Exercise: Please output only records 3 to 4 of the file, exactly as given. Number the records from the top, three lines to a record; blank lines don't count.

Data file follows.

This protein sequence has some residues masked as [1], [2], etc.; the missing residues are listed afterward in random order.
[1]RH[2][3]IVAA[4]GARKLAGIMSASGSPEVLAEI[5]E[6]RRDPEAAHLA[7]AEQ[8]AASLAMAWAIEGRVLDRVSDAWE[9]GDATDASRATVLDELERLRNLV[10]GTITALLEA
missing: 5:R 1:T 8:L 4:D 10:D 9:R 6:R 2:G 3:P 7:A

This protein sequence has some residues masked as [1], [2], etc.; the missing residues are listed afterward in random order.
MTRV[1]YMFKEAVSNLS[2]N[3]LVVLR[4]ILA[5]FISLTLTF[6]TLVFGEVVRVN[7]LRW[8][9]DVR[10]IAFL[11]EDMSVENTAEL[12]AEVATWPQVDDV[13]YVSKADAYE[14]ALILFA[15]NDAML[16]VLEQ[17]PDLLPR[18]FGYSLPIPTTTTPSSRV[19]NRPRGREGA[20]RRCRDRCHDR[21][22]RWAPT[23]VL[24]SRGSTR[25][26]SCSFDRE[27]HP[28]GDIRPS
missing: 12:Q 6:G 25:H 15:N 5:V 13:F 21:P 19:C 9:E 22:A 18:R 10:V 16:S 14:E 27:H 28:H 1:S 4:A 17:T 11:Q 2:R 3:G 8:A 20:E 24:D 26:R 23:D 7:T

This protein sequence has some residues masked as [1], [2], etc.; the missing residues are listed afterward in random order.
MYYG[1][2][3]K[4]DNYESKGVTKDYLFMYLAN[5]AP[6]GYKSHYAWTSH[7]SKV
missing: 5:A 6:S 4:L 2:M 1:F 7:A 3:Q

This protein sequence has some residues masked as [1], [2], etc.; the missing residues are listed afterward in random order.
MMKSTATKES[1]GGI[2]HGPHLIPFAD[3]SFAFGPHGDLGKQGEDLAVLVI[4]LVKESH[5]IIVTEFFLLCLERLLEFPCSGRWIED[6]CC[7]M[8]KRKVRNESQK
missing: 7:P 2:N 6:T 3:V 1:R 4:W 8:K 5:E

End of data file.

This protein sequence has some residues masked as [1], [2], etc.; the missing residues are listed afterward in random order.
MYYG[1][2][3]K[4]DNYESKGVTKDYLFMYLAN[5]AP[6]GYKSHYAWTSH[7]SKV
missing: 5:A 6:S 4:L 2:M 1:F 7:A 3:Q

This protein sequence has some residues masked as [1], [2], etc.; the missing residues are listed afterward in random order.
MMKSTATKES[1]GGI[2]HGPHLIPFAD[3]SFAFGPHGDLGKQGEDLAVLVI[4]LVKESH[5]IIVTEFFLLCLERLLEFPCSGRWIED[6]CC[7]M[8]KRKVRNESQK
missing: 7:P 2:N 6:T 3:V 1:R 4:W 8:K 5:E